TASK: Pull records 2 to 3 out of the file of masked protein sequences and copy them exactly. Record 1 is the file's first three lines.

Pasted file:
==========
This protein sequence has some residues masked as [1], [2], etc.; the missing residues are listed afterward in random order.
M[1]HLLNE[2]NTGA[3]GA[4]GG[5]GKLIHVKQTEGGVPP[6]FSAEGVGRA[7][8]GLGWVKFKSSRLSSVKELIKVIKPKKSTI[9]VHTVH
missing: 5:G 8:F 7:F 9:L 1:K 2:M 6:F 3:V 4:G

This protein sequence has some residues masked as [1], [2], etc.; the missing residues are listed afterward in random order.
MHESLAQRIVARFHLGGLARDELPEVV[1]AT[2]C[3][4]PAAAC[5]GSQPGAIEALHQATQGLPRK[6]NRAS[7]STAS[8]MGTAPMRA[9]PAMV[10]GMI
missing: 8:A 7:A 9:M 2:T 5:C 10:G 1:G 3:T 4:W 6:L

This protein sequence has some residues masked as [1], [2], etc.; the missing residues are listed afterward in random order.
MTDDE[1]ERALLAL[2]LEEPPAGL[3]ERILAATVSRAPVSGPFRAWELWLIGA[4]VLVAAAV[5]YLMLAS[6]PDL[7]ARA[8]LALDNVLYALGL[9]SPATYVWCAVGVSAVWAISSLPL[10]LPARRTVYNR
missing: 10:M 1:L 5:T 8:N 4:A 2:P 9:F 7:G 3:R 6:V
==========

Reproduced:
This protein sequence has some residues masked as [1], [2], etc.; the missing residues are listed afterward in random order.
MHESLAQRIVARFHLGGLARDELPEVV[1]AT[2]C[3][4]PAAAC[5]GSQPGAIEALHQATQGLPRK[6]NRAS[7]STAS[8]MGTAPMRA[9]PAMV[10]GMI
missing: 8:A 7:A 9:M 2:T 5:C 10:G 1:G 3:T 4:W 6:L

This protein sequence has some residues masked as [1], [2], etc.; the missing residues are listed afterward in random order.
MTDDE[1]ERALLAL[2]LEEPPAGL[3]ERILAATVSRAPVSGPFRAWELWLIGA[4]VLVAAAV[5]YLMLAS[6]PDL[7]ARA[8]LALDNVLYALGL[9]SPATYVWCAVGVSAVWAISSLPL[10]LPARRTVYNR
missing: 10:M 1:L 5:T 8:N 4:A 2:P 9:F 7:G 3:R 6:V